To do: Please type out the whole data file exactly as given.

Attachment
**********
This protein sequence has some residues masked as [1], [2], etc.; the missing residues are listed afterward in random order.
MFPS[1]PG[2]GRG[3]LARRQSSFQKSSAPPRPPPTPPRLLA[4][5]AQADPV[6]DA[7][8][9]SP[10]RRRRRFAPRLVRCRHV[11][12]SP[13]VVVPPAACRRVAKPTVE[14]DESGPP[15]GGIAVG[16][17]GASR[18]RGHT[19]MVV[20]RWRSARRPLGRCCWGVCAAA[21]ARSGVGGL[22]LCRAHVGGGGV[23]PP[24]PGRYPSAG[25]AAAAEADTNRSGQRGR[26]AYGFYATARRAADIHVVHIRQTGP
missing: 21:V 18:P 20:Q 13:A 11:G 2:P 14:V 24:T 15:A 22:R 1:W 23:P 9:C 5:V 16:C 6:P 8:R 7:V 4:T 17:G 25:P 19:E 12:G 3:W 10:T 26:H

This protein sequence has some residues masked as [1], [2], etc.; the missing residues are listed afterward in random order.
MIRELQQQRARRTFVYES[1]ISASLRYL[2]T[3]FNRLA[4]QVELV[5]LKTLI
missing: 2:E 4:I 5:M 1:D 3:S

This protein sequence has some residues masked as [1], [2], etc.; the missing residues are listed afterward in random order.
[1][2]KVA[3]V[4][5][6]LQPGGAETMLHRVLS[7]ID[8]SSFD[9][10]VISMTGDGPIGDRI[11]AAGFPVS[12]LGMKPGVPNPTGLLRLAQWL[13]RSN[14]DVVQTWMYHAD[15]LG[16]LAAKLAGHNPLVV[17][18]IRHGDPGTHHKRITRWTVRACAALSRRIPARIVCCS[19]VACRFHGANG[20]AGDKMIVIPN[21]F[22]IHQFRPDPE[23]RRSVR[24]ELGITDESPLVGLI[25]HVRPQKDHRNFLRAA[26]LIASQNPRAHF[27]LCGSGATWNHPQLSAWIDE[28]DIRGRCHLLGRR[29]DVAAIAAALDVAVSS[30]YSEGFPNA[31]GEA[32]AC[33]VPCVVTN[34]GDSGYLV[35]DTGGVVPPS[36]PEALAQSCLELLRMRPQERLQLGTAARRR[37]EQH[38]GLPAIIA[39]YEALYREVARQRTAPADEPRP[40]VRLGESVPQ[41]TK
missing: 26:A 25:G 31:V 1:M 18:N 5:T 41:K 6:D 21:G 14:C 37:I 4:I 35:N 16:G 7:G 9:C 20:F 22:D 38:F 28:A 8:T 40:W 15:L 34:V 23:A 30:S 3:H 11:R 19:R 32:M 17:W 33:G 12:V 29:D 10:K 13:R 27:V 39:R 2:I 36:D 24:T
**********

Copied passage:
This protein sequence has some residues masked as [1], [2], etc.; the missing residues are listed afterward in random order.
MFPS[1]PG[2]GRG[3]LARRQSSFQKSSAPPRPPPTPPRLLA[4][5]AQADPV[6]DA[7][8][9]SP[10]RRRRRFAPRLVRCRHV[11][12]SP[13]VVVPPAACRRVAKPTVE[14]DESGPP[15]GGIAVG[16][17]GASR[18]RGHT[19]MVV[20]RWRSARRPLGRCCWGVCAAA[21]ARSGVGGL[22]LCRAHVGGGGV[23]PP[24]PGRYPSAG[25]AAAAEADTNRSGQRGR[26]AYGFYATARRAADIHVVHIRQTGP
missing: 21:V 18:P 20:Q 13:A 11:G 2:P 14:V 24:T 15:A 22:R 1:W 23:P 9:C 5:V 16:C 6:P 8:R 7:V 4:T 17:G 25:P 19:E 12:G 3:W 10:T 26:H

This protein sequence has some residues masked as [1], [2], etc.; the missing residues are listed afterward in random order.
MIRELQQQRARRTFVYES[1]ISASLRYL[2]T[3]FNRLA[4]QVELV[5]LKTLI
missing: 2:E 4:I 5:M 1:D 3:S

This protein sequence has some residues masked as [1], [2], etc.; the missing residues are listed afterward in random order.
[1][2]KVA[3]V[4][5][6]LQPGGAETMLHRVLS[7]ID[8]SSFD[9][10]VISMTGDGPIGDRI[11]AAGFPVS[12]LGMKPGVPNPTGLLRLAQWL[13]RSN[14]DVVQTWMYHAD[15]LG[16]LAAKLAGHNPLVV[17][18]IRHGDPGTHHKRITRWTVRACAALSRRIPARIVCCS[19]VACRFHGANG[20]AGDKMIVIPN[21]F[22]IHQFRPDPE[23]RRSVR[24]ELGITDESPLVGLI[25]HVRPQKDHRNFLRAA[26]LIASQNPRAHF[27]LCGSGATWNHPQLSAWIDE[28]DIRGRCHLLGRR[29]DVAAIAAALDVAVSS[30]YSEGFPNA[31]GEA[32]AC[33]VPCVVTN[34]GDSGYLV[35]DTGGVVPPS[36]PEALAQSCLELLRMRPQERLQLGTAARRR[37]EQH[38]GLPAIIA[39]YEALYREVARQRTAPADEPRP[40]VRLGESVPQ[41]TK
missing: 26:A 25:G 31:V 1:M 18:N 5:T 41:K 6:D 21:G 14:C 37:I 4:I 35:N 16:G 7:G 9:C 20:F 22:D 38:F 28:A 8:T 40:W 15:L 34:V 23:A 30:S 3:H 11:R 19:R 32:M 17:W 33:G 12:V 29:D 10:K 13:R 27:V 39:R 2:I 36:D 24:T